Farm Bill Timeline and Senate Floor Amendment Update
May 26th, 2012
Last week we offered an overview of the possible timing for the next steps in the 2012 Farm Bill process. Without recovering the same ground, this post is a quick update to the earlier overview.
As we note in the accompanying post, the big news this week was the release of the Senate Agriculture Committee-approved Agriculture Reform, Food, and Jobs Act of 2012 (the proposed name for the 2012 Farm Bill) and the accompanying budget scoring table from the Congressional Budget Office. Please read the accompanying post for comments on the farm bill budget.
Also this week, the timing for Senate floor consideration firmed up a bit more. When the Senate returns from its Memorial Day recess week on June 5, the first order of business will be consideration of the Paycheck Fairness Act. Senate Majority Leader Harry Reid indicates that once consideration of that bill is complete, the next order of business will be the farm bill. That might mean the beginning of the farm bill floor debate on June 7, or at least by early the following week. In either event, it will surely spill over into the week of June 11.
The House will be on recess the week of June 11, setting up the possibility that the Senate might have completed its consideration of the farm bill by the time House Agriculture Chair Frank Lucas has indicated he would like to start markup of his version of the bill in committee on June 19. If he is able to keep to his preferred timeline, it is assumed his version of the bill will become available at least a few days in advance.
All dates, of course, are subject to change.
Perhaps the most important and depressing development of this past week was the release by House Majority Leader Eric Cantor (R-VA) of the House floor “to do” list for this summer. Very conspicuous by its absence is the farm bill. This is consistent with what we have been hearing all spring from those in close touch with House Speaker John Boehner’s office, but with the Senate moving forward and with Chairman Lucas (R-OK) and Ranking Member Peterson (D-MN) doing everything they can to try to jump start the House process, there was hope pressure would build for House consideration of the 2012 Farm Bill on time, this year. Perhaps there still is, but if so, the release of the House summer agenda this week was not a confidence booster.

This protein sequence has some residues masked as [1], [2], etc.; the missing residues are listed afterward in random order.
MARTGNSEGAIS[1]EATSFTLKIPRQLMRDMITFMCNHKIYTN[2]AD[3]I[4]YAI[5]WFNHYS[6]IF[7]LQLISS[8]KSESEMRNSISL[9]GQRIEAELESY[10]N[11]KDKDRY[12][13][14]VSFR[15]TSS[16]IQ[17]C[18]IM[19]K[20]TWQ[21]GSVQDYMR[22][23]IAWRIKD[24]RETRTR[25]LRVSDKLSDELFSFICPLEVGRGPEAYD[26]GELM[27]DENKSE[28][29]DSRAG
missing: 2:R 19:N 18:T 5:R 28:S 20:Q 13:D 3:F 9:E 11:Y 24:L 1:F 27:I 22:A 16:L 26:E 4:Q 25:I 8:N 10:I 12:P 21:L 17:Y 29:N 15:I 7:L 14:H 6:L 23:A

Without House floor consideration in July, there would be very little hope of having a final bill by the September 30 deadline. If it becomes clear the House will not take up the bill then, the normally routine but likely very difficult process this time around of extending the current farm bill for a few months or a year will have to begin this summer, and that effort, too, would need to be successfully concluded by September 30.
Funding considerations in any farm bill extension option are complicated by the hotly contested election year context, the highly partisan atmosphere, the impending automatic “sequestration” cuts (including at least $15 billion in farm bill cuts) that kick in on January 1 unless Congress acts to delay those too, the large number of farm bill programs whose funding completely expires on September 30 absent some action by Congress, and the fact that also absent some action by Congress, $5 billion in direct commodity payments (which would be terminated under both the Senate and House Committee-proposed farm bills) would go out the door and into the mail on October 1.
As Senate floor consideration approaches, amendments to the Committee-passed bill will begin to solidify and eventually be filed for potential floor consideration. As those amendments firm up, we will be issuing posts to summarize them and we will also be sending out alerts.
Already, we are confident there will be amendments to:
- provide farm bill funding for key rural economic development, job-creating programs and increase funding for the keystone beginning farmer and rancher and socially disadvantaged farmer and rancher programs;
- cap commodity subsidies and apply income eligibility standards to receipt of crop insurance subsidies;
- relink highly erodible land and wetland conservation requirements to the receipt of crop insurance subsidies;
- provide new flexibility to assist schools in procuring food from local farms to boost farm-to-school programs and improve the health and well-being of children while also improving the farm economy;
- ensure that a portion of the annual agricultural research effort supports the development of critical new public plant and animal breeds to advance sustainability and increase long-term food security; and
- improve animal welfare for egg-laying hens by embracing the historic agreement between the United Egg Producers and the Humane Society of the United States.
This is not meant to be an exhaustive list, but are among the efforts that NSAC are following closely. Again, we will provide our readers with additional details as these and other amendments firm up.
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